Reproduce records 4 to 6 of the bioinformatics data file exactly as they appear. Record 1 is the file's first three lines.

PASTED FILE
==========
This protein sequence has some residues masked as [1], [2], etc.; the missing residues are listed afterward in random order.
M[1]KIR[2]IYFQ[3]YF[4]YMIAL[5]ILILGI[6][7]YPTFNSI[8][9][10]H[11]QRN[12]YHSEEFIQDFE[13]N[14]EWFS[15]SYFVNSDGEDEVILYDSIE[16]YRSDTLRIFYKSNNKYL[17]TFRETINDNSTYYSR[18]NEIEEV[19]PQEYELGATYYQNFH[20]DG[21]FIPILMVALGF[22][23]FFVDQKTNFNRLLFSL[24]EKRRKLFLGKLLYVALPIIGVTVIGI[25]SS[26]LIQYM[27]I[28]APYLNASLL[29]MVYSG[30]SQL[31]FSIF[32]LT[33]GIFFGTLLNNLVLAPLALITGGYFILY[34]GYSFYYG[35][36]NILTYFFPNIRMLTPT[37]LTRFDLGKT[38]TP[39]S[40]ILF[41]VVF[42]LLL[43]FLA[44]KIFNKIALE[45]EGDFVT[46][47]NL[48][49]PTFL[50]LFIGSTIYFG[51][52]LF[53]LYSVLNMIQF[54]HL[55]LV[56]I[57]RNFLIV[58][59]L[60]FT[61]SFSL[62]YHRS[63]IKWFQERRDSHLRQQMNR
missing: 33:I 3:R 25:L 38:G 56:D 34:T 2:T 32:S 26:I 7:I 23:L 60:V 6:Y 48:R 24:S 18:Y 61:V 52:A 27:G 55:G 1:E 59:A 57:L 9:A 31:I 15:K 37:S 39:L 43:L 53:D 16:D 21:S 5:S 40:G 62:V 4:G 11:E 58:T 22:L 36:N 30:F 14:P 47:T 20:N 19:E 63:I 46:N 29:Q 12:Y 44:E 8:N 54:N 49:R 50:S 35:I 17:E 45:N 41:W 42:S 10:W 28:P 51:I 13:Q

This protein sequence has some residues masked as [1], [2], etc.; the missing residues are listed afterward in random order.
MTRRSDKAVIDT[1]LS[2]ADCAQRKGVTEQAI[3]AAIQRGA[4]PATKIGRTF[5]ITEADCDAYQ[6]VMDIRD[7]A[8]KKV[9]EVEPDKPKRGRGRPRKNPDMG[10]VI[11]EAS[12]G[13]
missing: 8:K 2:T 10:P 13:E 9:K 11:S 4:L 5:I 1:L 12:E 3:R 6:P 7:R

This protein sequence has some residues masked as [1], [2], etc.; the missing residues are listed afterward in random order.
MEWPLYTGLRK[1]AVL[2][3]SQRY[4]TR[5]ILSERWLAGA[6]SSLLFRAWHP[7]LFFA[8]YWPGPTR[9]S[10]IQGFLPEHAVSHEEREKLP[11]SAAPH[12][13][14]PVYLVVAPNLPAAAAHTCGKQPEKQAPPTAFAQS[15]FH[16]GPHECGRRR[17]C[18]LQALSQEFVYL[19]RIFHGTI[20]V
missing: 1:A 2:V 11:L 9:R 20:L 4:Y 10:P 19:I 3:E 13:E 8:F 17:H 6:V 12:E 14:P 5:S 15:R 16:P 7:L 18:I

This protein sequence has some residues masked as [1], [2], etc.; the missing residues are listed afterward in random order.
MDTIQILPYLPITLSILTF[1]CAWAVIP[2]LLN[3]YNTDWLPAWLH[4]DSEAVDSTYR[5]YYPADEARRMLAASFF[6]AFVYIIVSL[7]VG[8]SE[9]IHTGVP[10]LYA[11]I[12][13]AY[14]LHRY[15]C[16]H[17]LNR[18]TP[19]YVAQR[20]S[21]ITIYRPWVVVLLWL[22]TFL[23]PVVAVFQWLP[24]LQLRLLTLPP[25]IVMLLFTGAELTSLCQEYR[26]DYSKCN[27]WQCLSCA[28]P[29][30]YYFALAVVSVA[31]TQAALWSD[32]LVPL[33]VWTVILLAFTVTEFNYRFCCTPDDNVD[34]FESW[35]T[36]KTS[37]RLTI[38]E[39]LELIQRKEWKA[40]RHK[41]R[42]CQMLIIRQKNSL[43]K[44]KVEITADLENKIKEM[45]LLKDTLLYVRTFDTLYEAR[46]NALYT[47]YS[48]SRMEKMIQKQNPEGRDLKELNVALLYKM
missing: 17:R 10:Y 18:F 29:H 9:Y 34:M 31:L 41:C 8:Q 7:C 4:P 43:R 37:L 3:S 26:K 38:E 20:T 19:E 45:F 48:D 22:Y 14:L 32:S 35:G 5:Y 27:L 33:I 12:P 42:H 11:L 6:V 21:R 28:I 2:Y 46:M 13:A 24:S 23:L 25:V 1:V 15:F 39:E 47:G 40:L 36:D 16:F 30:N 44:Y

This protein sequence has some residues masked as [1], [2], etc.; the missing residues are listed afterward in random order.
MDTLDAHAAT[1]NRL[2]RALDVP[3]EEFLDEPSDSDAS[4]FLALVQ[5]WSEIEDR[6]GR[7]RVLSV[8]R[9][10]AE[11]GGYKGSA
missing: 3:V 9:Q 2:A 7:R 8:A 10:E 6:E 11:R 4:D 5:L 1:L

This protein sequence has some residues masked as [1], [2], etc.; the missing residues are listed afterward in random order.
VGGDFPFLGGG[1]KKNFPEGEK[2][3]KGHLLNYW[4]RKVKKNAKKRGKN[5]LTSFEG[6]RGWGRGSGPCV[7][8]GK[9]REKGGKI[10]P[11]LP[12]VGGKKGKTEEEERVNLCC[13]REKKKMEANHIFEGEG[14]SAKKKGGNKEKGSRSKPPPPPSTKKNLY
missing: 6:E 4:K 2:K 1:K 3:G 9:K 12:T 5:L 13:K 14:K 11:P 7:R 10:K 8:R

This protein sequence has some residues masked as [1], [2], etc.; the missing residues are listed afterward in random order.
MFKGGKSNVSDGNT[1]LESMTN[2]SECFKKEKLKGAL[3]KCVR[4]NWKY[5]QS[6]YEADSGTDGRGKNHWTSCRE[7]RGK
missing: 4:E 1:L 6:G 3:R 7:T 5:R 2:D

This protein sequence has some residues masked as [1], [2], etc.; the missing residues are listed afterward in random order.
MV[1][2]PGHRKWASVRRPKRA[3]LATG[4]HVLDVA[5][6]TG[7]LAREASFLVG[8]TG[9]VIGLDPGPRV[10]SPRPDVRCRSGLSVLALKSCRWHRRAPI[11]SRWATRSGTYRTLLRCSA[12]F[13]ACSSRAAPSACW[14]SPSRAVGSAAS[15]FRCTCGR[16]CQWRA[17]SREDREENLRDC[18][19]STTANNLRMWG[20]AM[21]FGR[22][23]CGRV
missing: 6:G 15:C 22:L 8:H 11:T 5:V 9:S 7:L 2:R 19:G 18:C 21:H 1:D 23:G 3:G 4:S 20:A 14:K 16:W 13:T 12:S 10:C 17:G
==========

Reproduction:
This protein sequence has some residues masked as [1], [2], etc.; the missing residues are listed afterward in random order.
MDTIQILPYLPITLSILTF[1]CAWAVIP[2]LLN[3]YNTDWLPAWLH[4]DSEAVDSTYR[5]YYPADEARRMLAASFF[6]AFVYIIVSL[7]VG[8]SE[9]IHTGVP[10]LYA[11]I[12][13]AY[14]LHRY[15]C[16]H[17]LNR[18]TP[19]YVAQR[20]S[21]ITIYRPWVVVLLWL[22]TFL[23]PVVAVFQWLP[24]LQLRLLTLPP[25]IVMLLFTGAELTSLCQEYR[26]DYSKCN[27]WQCLSCA[28]P[29][30]YYFALAVVSVA[31]TQAALWSD[32]LVPL[33]VWTVILLAFTVTEFNYRFCCTPDDNVD[34]FESW[35]T[36]KTS[37]RLTI[38]E[39]LELIQRKEWKA[40]RHK[41]R[42]CQMLIIRQKNSL[43]K[44]KVEITADLENKIKEM[45]LLKDTLLYVRTFDTLYEAR[46]NALYT[47]YS[48]SRMEKMIQKQNPEGRDLKELNVALLYKM
missing: 17:R 10:Y 18:F 29:H 9:Y 34:M 31:L 41:C 8:Q 7:C 4:P 43:R 37:L 3:S 26:K 38:E 20:T 19:E 45:F 48:D 22:Y 14:L 32:S 35:G 5:Y 27:L 33:I 12:P 42:H 11:L 6:V 21:R 28:I 2:Y 46:M 13:A 24:S 23:L 25:V 1:V 15:F 39:E 47:G 40:L 36:D 16:F 30:N 44:Y

This protein sequence has some residues masked as [1], [2], etc.; the missing residues are listed afterward in random order.
MDTLDAHAAT[1]NRL[2]RALDVP[3]EEFLDEPSDSDAS[4]FLALVQ[5]WSEIEDR[6]GR[7]RVLSV[8]R[9][10]AE[11]GGYKGSA
missing: 3:V 9:Q 2:A 7:R 8:A 10:E 6:E 11:R 4:D 5:L 1:L

This protein sequence has some residues masked as [1], [2], etc.; the missing residues are listed afterward in random order.
VGGDFPFLGGG[1]KKNFPEGEK[2][3]KGHLLNYW[4]RKVKKNAKKRGKN[5]LTSFEG[6]RGWGRGSGPCV[7][8]GK[9]REKGGKI[10]P[11]LP[12]VGGKKGKTEEEERVNLCC[13]REKKKMEANHIFEGEG[14]SAKKKGGNKEKGSRSKPPPPPSTKKNLY
missing: 6:E 4:K 2:K 1:K 3:G 9:K 12:T 5:L 13:K 14:K 11:P 7:R 10:K 8:R